Gambier Islands
Gambier Islands
Archipelago in French Polynesia
Pacific Ocean
27.8 km² (10.7 sq mi)
1,431 (as of 2017)
The Gambier Islands are an archipelago in French Polynesia, located at the southeast terminus of the Tuamotu archipelago. They cover an area of 27.8 km2 and are made up of the Mangareva Islands, a group of high volcanic islands remnants of a caldera, and the uninhabited Temoe atoll. The main island is Mangareva, which had a population of 1,431 at the 2017 census. The Gambier Islands are considered separate from the Tuamotu archipelago due to their volcanic origin, distinct Mangarevan culture and language closely related to the Marquesas Islands.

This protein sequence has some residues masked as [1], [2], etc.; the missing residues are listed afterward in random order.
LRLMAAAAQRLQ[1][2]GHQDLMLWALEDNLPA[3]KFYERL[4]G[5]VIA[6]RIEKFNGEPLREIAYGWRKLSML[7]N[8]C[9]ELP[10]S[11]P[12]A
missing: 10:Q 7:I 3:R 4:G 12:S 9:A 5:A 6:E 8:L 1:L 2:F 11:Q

Key Points

  • Volcanic archipelago in French Polynesia, southeast of the Tuamotu atolls
  • Consists of the high Mangareva Islands and Temoe atoll
  • Main island is Mangareva, population 1,431 in 2017
  • Distinct Mangarevan culture and language related to Marquesas
  • Known for Saint Michael's Cathedral in Rikitea village on Mangareva
  • Pearls are an important industry and export
  • Remote and isolated, reached by Air Tahiti flights from Tahiti
The Gambier Islands offer a unique cultural experience with their Mangarevan heritage, historic churches like Saint Michael's Cathedral, and traditional activities like pearl farming and weaving. Their isolation and volcanic landscapes provide a tranquil, off-the-beaten-path destination in French Polynesia.
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